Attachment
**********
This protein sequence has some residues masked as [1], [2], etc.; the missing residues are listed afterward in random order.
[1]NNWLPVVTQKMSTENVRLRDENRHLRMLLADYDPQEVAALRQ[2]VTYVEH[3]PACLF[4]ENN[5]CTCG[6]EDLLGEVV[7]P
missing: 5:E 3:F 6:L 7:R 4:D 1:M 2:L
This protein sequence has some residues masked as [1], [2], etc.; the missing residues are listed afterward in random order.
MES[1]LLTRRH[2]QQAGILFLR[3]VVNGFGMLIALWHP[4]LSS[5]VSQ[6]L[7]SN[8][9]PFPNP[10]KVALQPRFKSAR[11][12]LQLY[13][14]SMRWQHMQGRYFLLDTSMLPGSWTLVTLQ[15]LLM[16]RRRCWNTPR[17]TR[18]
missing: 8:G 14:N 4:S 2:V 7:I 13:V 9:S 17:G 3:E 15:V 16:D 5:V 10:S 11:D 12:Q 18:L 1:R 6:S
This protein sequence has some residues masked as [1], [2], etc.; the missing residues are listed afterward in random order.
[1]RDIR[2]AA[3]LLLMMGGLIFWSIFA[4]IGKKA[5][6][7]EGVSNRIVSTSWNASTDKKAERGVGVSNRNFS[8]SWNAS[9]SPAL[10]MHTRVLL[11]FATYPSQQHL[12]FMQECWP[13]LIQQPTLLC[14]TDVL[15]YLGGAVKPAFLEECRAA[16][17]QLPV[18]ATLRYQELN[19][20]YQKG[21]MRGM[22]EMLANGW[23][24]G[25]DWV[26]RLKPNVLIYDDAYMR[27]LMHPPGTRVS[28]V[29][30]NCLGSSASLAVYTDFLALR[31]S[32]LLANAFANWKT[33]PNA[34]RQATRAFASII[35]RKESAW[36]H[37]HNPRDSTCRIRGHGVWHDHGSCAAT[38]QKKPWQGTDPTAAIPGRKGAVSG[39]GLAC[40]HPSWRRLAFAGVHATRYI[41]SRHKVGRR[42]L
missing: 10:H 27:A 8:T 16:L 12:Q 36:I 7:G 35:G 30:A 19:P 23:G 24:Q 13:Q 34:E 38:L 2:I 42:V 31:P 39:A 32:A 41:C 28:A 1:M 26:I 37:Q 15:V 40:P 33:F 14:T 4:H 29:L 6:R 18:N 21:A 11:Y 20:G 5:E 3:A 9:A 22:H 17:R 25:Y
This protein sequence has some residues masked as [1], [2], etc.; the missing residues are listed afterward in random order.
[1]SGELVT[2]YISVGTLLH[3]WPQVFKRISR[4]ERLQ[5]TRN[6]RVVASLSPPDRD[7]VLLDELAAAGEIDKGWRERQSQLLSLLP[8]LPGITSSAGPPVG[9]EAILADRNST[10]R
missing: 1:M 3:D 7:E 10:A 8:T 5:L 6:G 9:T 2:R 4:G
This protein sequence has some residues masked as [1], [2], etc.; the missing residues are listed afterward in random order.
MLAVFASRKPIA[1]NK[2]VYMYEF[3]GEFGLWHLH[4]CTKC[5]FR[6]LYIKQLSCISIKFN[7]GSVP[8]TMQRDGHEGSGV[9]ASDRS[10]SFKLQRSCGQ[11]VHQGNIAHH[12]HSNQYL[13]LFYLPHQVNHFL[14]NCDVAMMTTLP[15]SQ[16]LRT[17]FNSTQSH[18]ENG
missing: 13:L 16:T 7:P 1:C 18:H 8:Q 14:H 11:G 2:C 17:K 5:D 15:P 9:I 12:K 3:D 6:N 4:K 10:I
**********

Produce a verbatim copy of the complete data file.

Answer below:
This protein sequence has some residues masked as [1], [2], etc.; the missing residues are listed afterward in random order.
[1]NNWLPVVTQKMSTENVRLRDENRHLRMLLADYDPQEVAALRQ[2]VTYVEH[3]PACLF[4]ENN[5]CTCG[6]EDLLGEVV[7]P
missing: 5:E 3:F 6:L 7:R 4:D 1:M 2:L
This protein sequence has some residues masked as [1], [2], etc.; the missing residues are listed afterward in random order.
MES[1]LLTRRH[2]QQAGILFLR[3]VVNGFGMLIALWHP[4]LSS[5]VSQ[6]L[7]SN[8][9]PFPNP[10]KVALQPRFKSAR[11][12]LQLY[13][14]SMRWQHMQGRYFLLDTSMLPGSWTLVTLQ[15]LLM[16]RRRCWNTPR[17]TR[18]
missing: 8:G 14:N 4:S 2:V 7:I 13:V 9:S 17:G 3:E 15:V 16:D 5:V 10:S 11:D 12:Q 18:L 1:R 6:S
This protein sequence has some residues masked as [1], [2], etc.; the missing residues are listed afterward in random order.
[1]RDIR[2]AA[3]LLLMMGGLIFWSIFA[4]IGKKA[5][6][7]EGVSNRIVSTSWNASTDKKAERGVGVSNRNFS[8]SWNAS[9]SPAL[10]MHTRVLL[11]FATYPSQQHL[12]FMQECWP[13]LIQQPTLLC[14]TDVL[15]YLGGAVKPAFLEECRAA[16][17]QLPV[18]ATLRYQELN[19][20]YQKG[21]MRGM[22]EMLANGW[23][24]G[25]DWV[26]RLKPNVLIYDDAYMR[27]LMHPPGTRVS[28]V[29][30]NCLGSSASLAVYTDFLALR[31]S[32]LLANAFANWKT[33]PNA[34]RQATRAFASII[35]RKESAW[36]H[37]HNPRDSTCRIRGHGVWHDHGSCAAT[38]QKKPWQGTDPTAAIPGRKGAVSG[39]GLAC[40]HPSWRRLAFAGVHATRYI[41]SRHKVGRR[42]L
missing: 10:H 27:A 8:T 16:L 12:Q 36:I 7:G 35:G 30:A 19:P 23:G 24:Q 13:Q 34:E 38:L 2:I 42:V 31:P 39:A 32:A 41:C 28:A 1:M 26:I 37:Q 15:V 40:P 33:F 14:T 4:H 29:L 6:R 18:N 21:A 11:Y 20:G 5:E 3:A 9:A 22:H 17:R 25:Y
This protein sequence has some residues masked as [1], [2], etc.; the missing residues are listed afterward in random order.
[1]SGELVT[2]YISVGTLLH[3]WPQVFKRISR[4]ERLQ[5]TRN[6]RVVASLSPPDRD[7]VLLDELAAAGEIDKGWRERQSQLLSLLP[8]LPGITSSAGPPVG[9]EAILADRNST[10]R
missing: 1:M 3:D 7:E 10:A 8:T 5:L 6:G 9:T 2:R 4:G
This protein sequence has some residues masked as [1], [2], etc.; the missing residues are listed afterward in random order.
MLAVFASRKPIA[1]NK[2]VYMYEF[3]GEFGLWHLH[4]CTKC[5]FR[6]LYIKQLSCISIKFN[7]GSVP[8]TMQRDGHEGSGV[9]ASDRS[10]SFKLQRSCGQ[11]VHQGNIAHH[12]HSNQYL[13]LFYLPHQVNHFL[14]NCDVAMMTTLP[15]SQ[16]LRT[17]FNSTQSH[18]ENG
missing: 13:L 16:T 7:P 1:C 18:H 8:Q 14:H 11:G 2:C 17:K 5:D 15:P 9:I 12:K 3:D 6:N 4:K 10:I